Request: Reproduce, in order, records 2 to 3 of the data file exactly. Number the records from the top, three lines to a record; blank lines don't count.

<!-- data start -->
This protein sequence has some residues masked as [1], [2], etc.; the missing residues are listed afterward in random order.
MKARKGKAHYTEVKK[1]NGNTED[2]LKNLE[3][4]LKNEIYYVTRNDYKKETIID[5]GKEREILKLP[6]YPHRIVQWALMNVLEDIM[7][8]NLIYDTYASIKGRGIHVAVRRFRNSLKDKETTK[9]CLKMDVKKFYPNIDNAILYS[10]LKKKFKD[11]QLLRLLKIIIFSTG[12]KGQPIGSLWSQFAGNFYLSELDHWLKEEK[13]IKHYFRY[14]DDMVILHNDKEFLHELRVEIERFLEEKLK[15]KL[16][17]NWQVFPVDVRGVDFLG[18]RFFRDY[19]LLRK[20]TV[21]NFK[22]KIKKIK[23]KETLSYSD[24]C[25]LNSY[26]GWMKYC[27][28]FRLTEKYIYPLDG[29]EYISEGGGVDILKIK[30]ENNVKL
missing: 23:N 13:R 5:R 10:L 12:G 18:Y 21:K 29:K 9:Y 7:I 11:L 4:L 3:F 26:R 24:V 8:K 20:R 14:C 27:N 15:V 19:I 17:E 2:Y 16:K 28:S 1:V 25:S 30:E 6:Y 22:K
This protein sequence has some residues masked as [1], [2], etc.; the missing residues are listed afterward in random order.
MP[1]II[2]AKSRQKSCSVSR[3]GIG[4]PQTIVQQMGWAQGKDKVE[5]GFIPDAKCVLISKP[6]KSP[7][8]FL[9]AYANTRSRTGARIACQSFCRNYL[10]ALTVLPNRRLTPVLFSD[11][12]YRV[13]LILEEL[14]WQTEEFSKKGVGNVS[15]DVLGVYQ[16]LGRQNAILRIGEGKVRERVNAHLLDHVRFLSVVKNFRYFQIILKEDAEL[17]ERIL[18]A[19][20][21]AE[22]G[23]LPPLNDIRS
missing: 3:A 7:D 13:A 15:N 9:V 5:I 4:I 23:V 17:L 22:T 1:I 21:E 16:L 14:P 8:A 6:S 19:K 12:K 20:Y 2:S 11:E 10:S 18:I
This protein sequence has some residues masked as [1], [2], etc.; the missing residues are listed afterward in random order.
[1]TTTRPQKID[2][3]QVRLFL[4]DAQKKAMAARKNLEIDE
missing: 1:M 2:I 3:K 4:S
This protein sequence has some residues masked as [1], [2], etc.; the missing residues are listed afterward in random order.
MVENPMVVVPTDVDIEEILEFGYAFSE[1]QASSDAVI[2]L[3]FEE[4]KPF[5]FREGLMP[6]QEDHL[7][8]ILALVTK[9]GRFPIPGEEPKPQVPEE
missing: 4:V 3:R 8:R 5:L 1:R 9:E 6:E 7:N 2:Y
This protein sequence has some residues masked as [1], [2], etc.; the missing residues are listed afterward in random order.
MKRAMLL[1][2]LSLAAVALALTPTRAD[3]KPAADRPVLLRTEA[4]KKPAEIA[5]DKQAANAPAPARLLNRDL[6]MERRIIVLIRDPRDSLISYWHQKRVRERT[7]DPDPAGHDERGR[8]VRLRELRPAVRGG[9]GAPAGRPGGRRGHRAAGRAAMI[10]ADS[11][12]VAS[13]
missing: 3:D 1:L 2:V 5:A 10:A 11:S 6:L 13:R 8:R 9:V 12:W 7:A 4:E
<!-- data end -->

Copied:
This protein sequence has some residues masked as [1], [2], etc.; the missing residues are listed afterward in random order.
MP[1]II[2]AKSRQKSCSVSR[3]GIG[4]PQTIVQQMGWAQGKDKVE[5]GFIPDAKCVLISKP[6]KSP[7][8]FL[9]AYANTRSRTGARIACQSFCRNYL[10]ALTVLPNRRLTPVLFSD[11][12]YRV[13]LILEEL[14]WQTEEFSKKGVGNVS[15]DVLGVYQ[16]LGRQNAILRIGEGKVRERVNAHLLDHVRFLSVVKNFRYFQIILKEDAEL[17]ERIL[18]A[19][20][21]AE[22]G[23]LPPLNDIRS
missing: 3:A 7:D 13:A 15:N 9:V 5:I 4:I 23:V 17:L 22:T 1:I 21:E 16:L 14:P 8:A 6:S 19:K 12:K 20:Y 2:S 11:E 10:S 18:I
This protein sequence has some residues masked as [1], [2], etc.; the missing residues are listed afterward in random order.
[1]TTTRPQKID[2][3]QVRLFL[4]DAQKKAMAARKNLEIDE
missing: 1:M 2:I 3:K 4:S